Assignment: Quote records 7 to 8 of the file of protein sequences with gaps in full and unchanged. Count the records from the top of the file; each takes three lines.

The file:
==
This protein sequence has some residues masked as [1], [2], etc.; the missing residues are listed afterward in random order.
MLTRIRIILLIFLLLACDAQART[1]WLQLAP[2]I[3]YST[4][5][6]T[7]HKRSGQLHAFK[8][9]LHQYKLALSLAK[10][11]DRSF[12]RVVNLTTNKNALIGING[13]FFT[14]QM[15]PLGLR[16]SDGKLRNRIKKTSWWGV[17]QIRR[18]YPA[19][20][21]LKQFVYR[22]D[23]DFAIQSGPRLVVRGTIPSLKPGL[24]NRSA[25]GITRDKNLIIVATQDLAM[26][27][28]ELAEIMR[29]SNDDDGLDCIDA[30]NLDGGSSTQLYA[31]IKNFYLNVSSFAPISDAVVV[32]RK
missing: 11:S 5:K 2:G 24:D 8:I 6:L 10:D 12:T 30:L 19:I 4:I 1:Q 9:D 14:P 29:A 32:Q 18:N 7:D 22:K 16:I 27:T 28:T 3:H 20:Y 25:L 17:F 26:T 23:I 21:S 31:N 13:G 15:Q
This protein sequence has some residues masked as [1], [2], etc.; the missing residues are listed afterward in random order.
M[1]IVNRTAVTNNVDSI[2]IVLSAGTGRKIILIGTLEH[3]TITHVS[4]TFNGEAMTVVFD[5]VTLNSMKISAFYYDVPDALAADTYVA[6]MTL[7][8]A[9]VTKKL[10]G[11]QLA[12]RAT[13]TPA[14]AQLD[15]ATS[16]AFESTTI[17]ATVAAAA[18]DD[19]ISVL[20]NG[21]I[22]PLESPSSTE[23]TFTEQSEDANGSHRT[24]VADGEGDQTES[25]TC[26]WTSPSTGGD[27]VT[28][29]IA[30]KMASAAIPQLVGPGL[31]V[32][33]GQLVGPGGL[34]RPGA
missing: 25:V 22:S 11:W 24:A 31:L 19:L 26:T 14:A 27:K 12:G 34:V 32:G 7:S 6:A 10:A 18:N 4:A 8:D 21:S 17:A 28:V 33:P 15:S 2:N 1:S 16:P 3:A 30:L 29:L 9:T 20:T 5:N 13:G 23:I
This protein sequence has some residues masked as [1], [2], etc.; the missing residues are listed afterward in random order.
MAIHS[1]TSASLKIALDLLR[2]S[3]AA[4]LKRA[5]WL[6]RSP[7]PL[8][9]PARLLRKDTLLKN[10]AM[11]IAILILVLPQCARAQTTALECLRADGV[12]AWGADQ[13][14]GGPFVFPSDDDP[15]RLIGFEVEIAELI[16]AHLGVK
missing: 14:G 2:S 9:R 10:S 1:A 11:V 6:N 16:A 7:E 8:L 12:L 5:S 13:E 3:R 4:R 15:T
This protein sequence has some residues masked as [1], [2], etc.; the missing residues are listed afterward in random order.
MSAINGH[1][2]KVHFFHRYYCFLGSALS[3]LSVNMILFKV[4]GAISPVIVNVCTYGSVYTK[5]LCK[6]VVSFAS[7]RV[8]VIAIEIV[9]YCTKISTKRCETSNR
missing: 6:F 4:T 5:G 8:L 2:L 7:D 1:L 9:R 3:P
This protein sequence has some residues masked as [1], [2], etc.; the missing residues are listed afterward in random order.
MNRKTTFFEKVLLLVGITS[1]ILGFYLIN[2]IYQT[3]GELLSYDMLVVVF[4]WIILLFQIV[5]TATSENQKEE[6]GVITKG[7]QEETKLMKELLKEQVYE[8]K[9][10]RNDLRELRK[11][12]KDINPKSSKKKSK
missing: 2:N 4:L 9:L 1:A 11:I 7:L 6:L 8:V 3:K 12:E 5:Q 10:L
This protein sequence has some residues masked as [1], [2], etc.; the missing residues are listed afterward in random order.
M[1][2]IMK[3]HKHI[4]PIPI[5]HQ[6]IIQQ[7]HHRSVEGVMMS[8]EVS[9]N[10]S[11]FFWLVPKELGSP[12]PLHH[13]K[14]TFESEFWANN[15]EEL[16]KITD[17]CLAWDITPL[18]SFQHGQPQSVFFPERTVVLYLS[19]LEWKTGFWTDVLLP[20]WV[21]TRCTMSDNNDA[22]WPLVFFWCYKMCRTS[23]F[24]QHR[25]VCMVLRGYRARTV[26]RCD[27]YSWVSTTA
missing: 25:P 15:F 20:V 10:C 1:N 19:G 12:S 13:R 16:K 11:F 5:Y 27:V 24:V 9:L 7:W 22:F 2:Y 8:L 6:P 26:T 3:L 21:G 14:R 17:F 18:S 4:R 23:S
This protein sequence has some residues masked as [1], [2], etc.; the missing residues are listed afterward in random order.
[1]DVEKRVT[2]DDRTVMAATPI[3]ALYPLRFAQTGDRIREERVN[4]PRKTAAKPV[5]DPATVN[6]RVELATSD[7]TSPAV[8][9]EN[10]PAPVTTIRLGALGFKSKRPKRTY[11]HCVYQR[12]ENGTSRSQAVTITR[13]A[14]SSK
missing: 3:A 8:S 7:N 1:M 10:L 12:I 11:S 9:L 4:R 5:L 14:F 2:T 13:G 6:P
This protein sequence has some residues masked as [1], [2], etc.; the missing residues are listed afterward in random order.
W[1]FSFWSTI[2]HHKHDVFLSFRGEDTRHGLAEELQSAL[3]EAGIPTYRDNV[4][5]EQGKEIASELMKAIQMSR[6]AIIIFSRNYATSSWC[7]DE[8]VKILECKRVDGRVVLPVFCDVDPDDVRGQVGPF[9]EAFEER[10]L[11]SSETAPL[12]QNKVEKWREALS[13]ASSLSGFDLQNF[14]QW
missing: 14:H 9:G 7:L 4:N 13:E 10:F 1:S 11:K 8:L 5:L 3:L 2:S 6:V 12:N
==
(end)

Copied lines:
This protein sequence has some residues masked as [1], [2], etc.; the missing residues are listed afterward in random order.
[1]DVEKRVT[2]DDRTVMAATPI[3]ALYPLRFAQTGDRIREERVN[4]PRKTAAKPV[5]DPATVN[6]RVELATSD[7]TSPAV[8][9]EN[10]PAPVTTIRLGALGFKSKRPKRTY[11]HCVYQR[12]ENGTSRSQAVTITR[13]A[14]SSK
missing: 3:A 8:S 7:N 1:M 10:L 12:I 11:S 9:L 4:R 5:L 14:F 2:T 13:G 6:P
This protein sequence has some residues masked as [1], [2], etc.; the missing residues are listed afterward in random order.
W[1]FSFWSTI[2]HHKHDVFLSFRGEDTRHGLAEELQSAL[3]EAGIPTYRDNV[4][5]EQGKEIASELMKAIQMSR[6]AIIIFSRNYATSSWC[7]DE[8]VKILECKRVDGRVVLPVFCDVDPDDVRGQVGPF[9]EAFEER[10]L[11]SSETAPL[12]QNKVEKWREALS[13]ASSLSGFDLQNF[14]QW
missing: 14:H 9:G 7:L 4:N 13:E 10:F 1:S 11:K 8:L 5:L 3:L 2:S 6:V 12:N